Innocence Unmodified

39 Pages Posted: 16 Dec 2010  

Emily Hughes

University of Iowa - College of Law

Date Written: October 5, 2010

Abstract

The Innocence Movement has unwittingly participated in the construction of a binary between “actual” and “legal” innocence. Because the Innocence Movement has focused on defendants who did not commit the actions underlying their convictions, courts, lawyers, and the larger society have come to believe that a person is wrongly convicted of a crime only if the person is “actually” innocent. This perception overlooks the fact that a person can be wrongly convicted if their constitutional rights were violated in the process of obtaining the conviction. As such, the Innocence Movement devalues “legal” innocence and the constitutional values that underlie a broader conception of innocence. In order to affirm the importance of those constitutional values, this Article argues for the need to reclaim an understanding of innocence unmodified by qualifiers such as “actual” or “legal.” Part I explains how the concept of “actual” innocence has played a pivotal role in the development of the Innocence Movement. Part II examines innocence unmodified in the context of trials. It explains that one reason to protect innocence unmodified is because the Supreme Court has not yet held that “actual” innocence alone is enough to reverse a wrongful conviction; constitutional claims underlying an “actual” innocence claim, working together, are necessary to achieve justice. Part III explores innocence unmodified in the context of guilty pleas. It reveals the degree to which the Court has itself reduced innocence to a binary — prioritizing “actual” innocence over fundamental constitutional protections for all people, including people who might be wrongly convicted if the courts do not safeguard their constitutional rights. The Article concludes that a modified conception of innocence dilutes the constitutional core that protects us all — innocent or guilty alike.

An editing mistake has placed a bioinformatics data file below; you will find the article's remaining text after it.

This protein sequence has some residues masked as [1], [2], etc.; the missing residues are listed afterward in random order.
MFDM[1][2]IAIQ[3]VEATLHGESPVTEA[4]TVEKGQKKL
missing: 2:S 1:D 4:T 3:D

Suggested Citation

Hughes, Emily, Innocence Unmodified (October 5, 2010). North Carolina Law Review, Forthcoming; Washington University in St. Louis Legal Studies Research Paper No. 10-10-04. Available at SSRN: https://ssrn.com/abstract=1726060

Emily Hughes (Contact Author)

University of Iowa - College of Law ( email )

Melrose and Byington
Iowa City, IA 52242
United States

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